A more prosperous, equitable Kenya possible, this is how
By Dennis Waweru | July 28th 2020
Though it feels like yesterday, more than two years have now passed since the famous handshake between President Uhuru Kenyatta and opposition leader Raila Odinga. It was a handshake watched around the world, and one that changed Kenya and how the world sees us forever.
Our history has been marred by tribalism and ethnic warfare, by a general lack of trust among different groups.
This has come not only from the bottom up but also from the top down. Over the past six or so decades, certain tribes were at a disadvantage based on who was representing them in parliament and in the executive.
While some groups kept on growing and becoming wealthier, others were relegated to the background.
This was an outcome of both systemic and institutional discrepancies that served some at the expense of others, and thus increasing social inequality.
This inequality erupted in post-election violence with each election cycle.
Now, Kenya is seen by the outside world as the pearl of East Africa, as a place of stability and prosperity, of strength and progress. But when it came to electing new leaders, there was chaos and all the hard work of the preceding years was undone.
This, among other deeply problematic issues in our society, is why we need to renew ourselves. It is why we need to work together to come up with a solution that benefits not some, but all Kenyans.
It started with a handshake. Two opposing leaders, on different sides since birth, decided that the time had arrived to bury the hatchet.
Enough baggage from previous generations. This is the 21st century, and the time has come to move on.
So Uhuru offered his hand to Raila, and he took it. This was the first proof we got that these leaders are working for the good of the people, of the whole nation - and not just for their respective tribes.
After that came the Building Bridges Initiative (BBI). It might be hard for some of us to fully understand, and many are still wondering exactly what it is. But it is something we need to trust in, and something we need to care about.
All of the information is online. For those wondering what the BBI actually entails, they can find information on the report’s official website and join the dialogue.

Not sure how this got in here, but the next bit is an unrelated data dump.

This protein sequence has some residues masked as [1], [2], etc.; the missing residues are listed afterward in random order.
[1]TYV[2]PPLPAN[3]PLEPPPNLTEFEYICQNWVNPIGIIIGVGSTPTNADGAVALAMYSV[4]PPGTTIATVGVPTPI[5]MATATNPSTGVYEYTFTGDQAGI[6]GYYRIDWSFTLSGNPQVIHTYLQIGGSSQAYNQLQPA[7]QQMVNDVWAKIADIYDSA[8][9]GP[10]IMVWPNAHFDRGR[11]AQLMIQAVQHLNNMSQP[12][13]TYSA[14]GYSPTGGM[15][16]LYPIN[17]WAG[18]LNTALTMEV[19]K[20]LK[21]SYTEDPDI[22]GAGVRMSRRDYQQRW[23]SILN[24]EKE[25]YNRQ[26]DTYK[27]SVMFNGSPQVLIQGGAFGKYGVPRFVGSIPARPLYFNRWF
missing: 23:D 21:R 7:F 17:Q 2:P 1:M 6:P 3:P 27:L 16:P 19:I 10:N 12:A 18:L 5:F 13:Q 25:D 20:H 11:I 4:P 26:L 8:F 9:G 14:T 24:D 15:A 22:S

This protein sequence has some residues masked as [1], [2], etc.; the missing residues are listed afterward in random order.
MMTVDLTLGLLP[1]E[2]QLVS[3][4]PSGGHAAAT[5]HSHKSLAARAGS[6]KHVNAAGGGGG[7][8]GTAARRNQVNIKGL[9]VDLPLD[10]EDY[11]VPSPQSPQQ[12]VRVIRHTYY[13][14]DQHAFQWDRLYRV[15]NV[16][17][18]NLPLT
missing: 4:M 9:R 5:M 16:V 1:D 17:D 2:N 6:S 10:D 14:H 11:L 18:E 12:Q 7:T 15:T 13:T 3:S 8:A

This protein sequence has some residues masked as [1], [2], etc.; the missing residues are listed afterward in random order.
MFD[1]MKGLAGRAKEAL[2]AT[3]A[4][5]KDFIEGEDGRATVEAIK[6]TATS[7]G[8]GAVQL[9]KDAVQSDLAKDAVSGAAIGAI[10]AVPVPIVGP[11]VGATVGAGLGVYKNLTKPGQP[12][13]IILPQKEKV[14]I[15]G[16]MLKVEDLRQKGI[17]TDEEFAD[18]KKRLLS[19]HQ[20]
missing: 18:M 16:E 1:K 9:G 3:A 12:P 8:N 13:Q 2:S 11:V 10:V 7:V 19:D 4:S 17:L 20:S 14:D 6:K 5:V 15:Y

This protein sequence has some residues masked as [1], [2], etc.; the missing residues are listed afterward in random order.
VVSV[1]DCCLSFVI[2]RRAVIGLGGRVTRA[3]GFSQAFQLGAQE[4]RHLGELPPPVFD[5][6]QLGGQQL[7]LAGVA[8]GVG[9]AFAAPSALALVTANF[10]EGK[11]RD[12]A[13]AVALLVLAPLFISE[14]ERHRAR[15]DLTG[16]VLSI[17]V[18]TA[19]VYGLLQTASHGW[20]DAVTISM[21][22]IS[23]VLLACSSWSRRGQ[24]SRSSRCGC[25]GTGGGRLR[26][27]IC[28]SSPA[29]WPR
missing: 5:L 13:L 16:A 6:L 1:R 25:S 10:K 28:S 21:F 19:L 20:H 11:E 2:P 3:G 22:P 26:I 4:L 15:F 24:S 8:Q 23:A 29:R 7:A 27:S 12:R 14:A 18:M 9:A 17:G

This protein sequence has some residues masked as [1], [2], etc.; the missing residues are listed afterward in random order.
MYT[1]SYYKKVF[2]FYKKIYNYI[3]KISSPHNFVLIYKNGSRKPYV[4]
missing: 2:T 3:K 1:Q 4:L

To put it simply, it is a comprehensive report highlighting what Kenyans want: unity, stability, prosperity - whatever you want to label it.
And in more complex terms, the BBI uses the answers provided by thousands of Kenyans, representing all different tribes, religions, ages, and walks of life regarding what they want for our country’s future.
Among other things, we need more harmony and understanding between each other, and this should lead to better representation in government.
The president has taken the first step and the responsibility of initiating the change from the top down.
It is a major opportunity. And for all those who purport to want Kenya to change for the better, the BBI is exactly the chance they have been searching for.
It would be foolish to reject it without understanding what it entails, or how comprehensive it is. There is too much animosity between different ethnic groups here.
Too much corruption has threatened our ability to operate as a free and fair democracy. And while the Covid-19 pandemic only adds to our problems, we have faced tougher challenges in the past. It can be overcome.
But we cannot fight it if we are not standing together. We should be embracing each other - metaphorically, of course - rather than arguing over who gets to run the show. This is a democracy, and there is only one way to run the show: together.
There will always be negative voices in the crowd, those who do not believe in the strength of unity and the power of change. Let them say what they want, for their negative energy can never overpower the energy of optimism.
And for all of us optimists in the room, all that we can do is continue to support the prospect of a prosperous Kenya, of a bright future ahead of us.
The light is already coming through the cracks in the wall, and as long as we stand together, it will only shine brighter and brighter.
-The writer is KenInvest Authority chairman
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